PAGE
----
Her contribution to research and teaching has developed in both an academic and professional framework. In her previous role as Deputy Director and Grimwade Chief Conservator in the Ian Potter Museum of Art she managed both Conservation and Collections Management, developing research programs which linked the scientific analysis of art and archival material (in partnership with researchers in the Faculty of Science) with art historical analysis (in partnership with researchers in the Faculty of Arts) and collection management (in partnership with staff in the Ian Potter Museum of Art and Information Services). These collaborations resulted in over 23 competitive research grants and 17 successful ARC projects.
Robyn is currently a member of the University’s Cultural Collections Committee; founded and is Production Manager for the Melbourne Journal of Technical Studies in Art; is a member of the Collections Committee of the Library Board, State Library of Victoria; and is currently Chair of the Indemnification Committee Arts Victoria. In the past she has been a member of a number of editorial boards (including Museums National Museum Australia Magazine and Open Museum Journal) and a number of organising committees (including the IIC’s 50th Congress Tradition and Innovation). She was a Board Member of the Ian Potter Museum of Art from 2000 to 2005, a Foundation Director of AusHeritage, a member of the Federal Government’s Conservation and Collection Management Working Party of the Heritage Collections Council, and both a State and National President of the Australian Institute for the Conservation of Cultural Material (AICCM Inc). She has been a member of course advisory committees for both the University of Canberra and Deakin University. She is an associate of the School of Enterprise and the Centre for Free Radical Chemistry and Biochemistry at the University of Melbourne.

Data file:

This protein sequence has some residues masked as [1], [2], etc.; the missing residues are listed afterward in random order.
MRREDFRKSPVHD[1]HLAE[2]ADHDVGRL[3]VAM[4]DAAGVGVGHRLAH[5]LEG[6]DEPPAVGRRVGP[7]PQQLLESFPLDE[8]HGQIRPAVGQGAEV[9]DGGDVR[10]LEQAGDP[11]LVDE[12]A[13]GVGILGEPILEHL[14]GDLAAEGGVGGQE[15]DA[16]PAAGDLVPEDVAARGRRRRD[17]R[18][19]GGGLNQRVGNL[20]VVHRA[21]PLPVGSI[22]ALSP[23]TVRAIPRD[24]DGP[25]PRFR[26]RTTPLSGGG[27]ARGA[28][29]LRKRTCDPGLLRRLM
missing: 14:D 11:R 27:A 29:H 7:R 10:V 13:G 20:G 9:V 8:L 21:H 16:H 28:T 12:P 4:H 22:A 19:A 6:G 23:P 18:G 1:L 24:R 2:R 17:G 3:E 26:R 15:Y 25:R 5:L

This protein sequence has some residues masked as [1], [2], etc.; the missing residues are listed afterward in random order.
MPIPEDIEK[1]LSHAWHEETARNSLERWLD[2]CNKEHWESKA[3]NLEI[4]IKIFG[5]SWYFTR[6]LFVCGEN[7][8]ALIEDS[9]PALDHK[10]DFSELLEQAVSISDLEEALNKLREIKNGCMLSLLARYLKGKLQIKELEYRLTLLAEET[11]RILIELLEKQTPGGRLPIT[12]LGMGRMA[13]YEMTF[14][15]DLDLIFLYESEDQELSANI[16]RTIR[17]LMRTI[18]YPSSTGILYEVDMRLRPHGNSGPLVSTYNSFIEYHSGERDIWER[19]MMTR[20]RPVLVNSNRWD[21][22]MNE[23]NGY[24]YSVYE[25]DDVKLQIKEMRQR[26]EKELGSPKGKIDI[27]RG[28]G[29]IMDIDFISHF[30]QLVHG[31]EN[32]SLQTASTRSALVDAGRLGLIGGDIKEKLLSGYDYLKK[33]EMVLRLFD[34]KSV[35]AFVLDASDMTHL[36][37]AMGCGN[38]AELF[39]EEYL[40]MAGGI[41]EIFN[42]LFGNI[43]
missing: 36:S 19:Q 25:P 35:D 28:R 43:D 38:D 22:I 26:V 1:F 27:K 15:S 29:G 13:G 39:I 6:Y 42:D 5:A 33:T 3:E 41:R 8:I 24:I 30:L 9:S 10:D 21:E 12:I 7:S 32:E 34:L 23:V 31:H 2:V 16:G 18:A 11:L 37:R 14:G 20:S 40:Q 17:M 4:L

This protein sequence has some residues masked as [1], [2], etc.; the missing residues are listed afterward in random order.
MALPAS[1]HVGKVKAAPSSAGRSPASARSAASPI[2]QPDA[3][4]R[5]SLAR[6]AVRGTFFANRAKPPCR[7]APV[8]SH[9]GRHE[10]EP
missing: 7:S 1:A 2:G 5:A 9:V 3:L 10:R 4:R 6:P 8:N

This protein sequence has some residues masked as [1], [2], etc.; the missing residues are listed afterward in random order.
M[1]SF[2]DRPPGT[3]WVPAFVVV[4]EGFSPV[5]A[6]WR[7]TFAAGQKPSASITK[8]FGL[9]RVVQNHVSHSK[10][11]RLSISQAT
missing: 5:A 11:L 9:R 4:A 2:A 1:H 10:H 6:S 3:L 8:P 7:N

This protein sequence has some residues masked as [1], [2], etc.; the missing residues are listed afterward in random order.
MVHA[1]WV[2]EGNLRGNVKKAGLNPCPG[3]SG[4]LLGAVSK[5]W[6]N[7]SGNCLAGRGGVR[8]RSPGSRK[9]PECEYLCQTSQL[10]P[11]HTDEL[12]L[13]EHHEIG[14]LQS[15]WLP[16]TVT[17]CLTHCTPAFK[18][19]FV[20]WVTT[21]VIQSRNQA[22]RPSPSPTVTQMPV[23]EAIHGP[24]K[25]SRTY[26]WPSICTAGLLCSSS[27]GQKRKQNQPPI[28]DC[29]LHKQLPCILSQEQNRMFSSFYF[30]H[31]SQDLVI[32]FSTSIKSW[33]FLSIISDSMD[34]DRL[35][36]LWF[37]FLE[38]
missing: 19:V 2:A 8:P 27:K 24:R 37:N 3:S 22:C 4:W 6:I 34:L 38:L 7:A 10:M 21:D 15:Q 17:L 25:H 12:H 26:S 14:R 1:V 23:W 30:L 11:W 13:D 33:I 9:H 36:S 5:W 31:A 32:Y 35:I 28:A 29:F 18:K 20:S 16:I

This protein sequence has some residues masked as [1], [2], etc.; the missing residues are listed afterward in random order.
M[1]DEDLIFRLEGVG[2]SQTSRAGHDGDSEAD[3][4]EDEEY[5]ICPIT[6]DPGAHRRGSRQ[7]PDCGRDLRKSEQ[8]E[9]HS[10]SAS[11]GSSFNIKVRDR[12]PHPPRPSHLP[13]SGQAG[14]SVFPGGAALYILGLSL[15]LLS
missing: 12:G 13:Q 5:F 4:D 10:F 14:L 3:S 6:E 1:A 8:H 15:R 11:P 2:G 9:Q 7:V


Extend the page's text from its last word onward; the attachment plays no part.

Her research interests include programs in cultural materials conservation that focus on the materials and techniques of artists (particularly in Australia and South East Asia), ethical and philosophical issues in cultural materials conservation, and the development of scientific techniques for conservation.
In 2004 she was awarded the Australian Institute for Cultural Materials Conservation’s Conservator of the Year Award for service to the profession